Wednesday, August 29, 2018

Alabama appellate court affirms most of the convictions against former Speaker Mike Hubbard, but the question remains: What took them so long?

Mike Hubbard
When an appellate court issues a ruling in a high-profile criminal matter, the finding itself usually is the big news. But that is not the case in Michael Gregory Hubbard v. State of Alabama.

The Alabama Court of Criminal Appeals on Monday upheld convictions on 11 of 12 ethics-law violations against Hubbard, former speaker of the Alabama House of Representatives. That should not have been a surprise to anyone -- although Hubbard lawyer Bill Baxley claimed to be "shocked" -- given the mountain of evidence pointing toward Hubbard's guilt. But the primary question in this case was: What in the world took the court so long?

A jury of Hubbard's peers in Lee County convicted him on 12 of 23 counts in June 2016. Yes, that is more than two years ago. Hubbard filed his first appellate brief in May 2017, which is roughly 15 months ago. Yes, courts can be slow, but they aren't that slow.

A number of observers have speculated that the all-Republican appellate courts -- perhaps with the assistance of the right-leaning Alabama State Bar -- were stalling on the Hubbard ruling until after the 2018 midterm elections in November. The thinking apparently was that not even an Alabama court could be so shameless as to overturn all of the convictions in the Hubbard case -- so, with an affirmance virtually a given, Republican leaders feared that releasing the appellate ruling before November could damage GOP hopes at the ballot box.

(What's that you're saying? American courts are supposed to be above such unseemly political considerations? Hah, your mind must be stuck in another place and time. Alabama courts are the place where integrity went to die, and courts in many other states aren't much better.)

So, we are left with this question: If the Hubbard ruling was delayed by political considerations, why did the Alabama legal hierarchy change directions and release the 160-page opinion now, as the calendar has not even hit Labor Day?

That suggests something happened to change certain privileged white, conservative minds. What could that have been? Well, others have been engaging in speculation about the Hubbard delay for months, so I feel entitled now to join the fray.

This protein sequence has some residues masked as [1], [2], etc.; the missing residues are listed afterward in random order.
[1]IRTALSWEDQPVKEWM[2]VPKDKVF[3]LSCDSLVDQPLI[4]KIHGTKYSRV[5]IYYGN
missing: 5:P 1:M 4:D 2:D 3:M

Hubbard is a card-carrying member of the Riley Inc. political machine, so former Gov. Bob Riley and his cronies (including oily lawyer/son, Rob Riley) probably want to see the former speaker get off. Is that because of a deep and abiding affection for Hubbard. Probably not. A number of political insiders have stated that Hubbard, if he actually is headed to prison, is likely to dish enough dirt to make sure a number of politicos go down with him. Thoughts of a bitter and talkative Hubbard in an orange jumpsuit could be causing indigestion in some quarters.

Alabama appellate courts (and the Alabama State Bar) are infested with Jeff Sessions/Bob Riley butt-sniffers who would have no problem helping a crook like Hubbard go free. But we get the impression that the right-wing legal gangsters who have turned Alabama into a justice cesspool are reluctant to draw attention to themselves right now. And that probably explains release of the Hubbard ruling this week, as opposed to, say, early 2019.

I have a guess or two about what might have raised enough concern -- even fear -- to cause Alabama legal elites to stop sitting on the Hubbard ruling -- and here they are:

(1)  The Paul Manafort and Michael Cohen Connection -- Manafort, Donald Trump's former campaign chair, was found guilty last week of financial crimes. Cohen, Trump's former personal attorney, reached a plea agreement on the same day involving campaign-finance violations. Could those events be causing consternation in Alabama legal circles?

Well, both men have connections to Alabama -- Manafort via his work with Sessions and other pro-business types in a failed attempt to land an Air Force refueling tanker contract, an effort that had ties to Russian oligarch and reputed mafioso Oleg Deripaska; Cohen via his efforts to help Tennessee businessman Franklin Haney get a stalled nuclear plant in northeast Alabama off the ground.

It's likely Manafort and Cohen will reach an agreement to cooperate with Special Counsel Robert Mueller in the Trump-Russia investigation, and federal agents already have raided Cohen's home and office to seize documents. Could all of that direct Mueller's attention to Alabama and the possible corrupting influences of Russian interests on the state's corporate, political, and legal climate? Did such concerns cause the Hubbard ruling to be issued sooner rather than later?

(2) Joseph Siegelman and the Fear of God -- We have posited that some of the state's conservative elites (including a Democrat or two) are not too keen on Joseph Siegelman's run for Alabama attorney general. That's because certain elites played roles in the political prosecution of Joseph's father, former Gov. Don Siegelman. Joseph Siegelman is not even 30 years old, but he won the Democratic primary and will face the GOP incumbent Steve Marshall in November. Marshall appears to be the clear favorite, but if Joseph Siegelman were to pull an upset and take office with a mindset to extract retribution from those who caused his father to unlawfully spend more than six years in federal prison . . . well, that could cause sleepless nights for a few prominent Alabamians.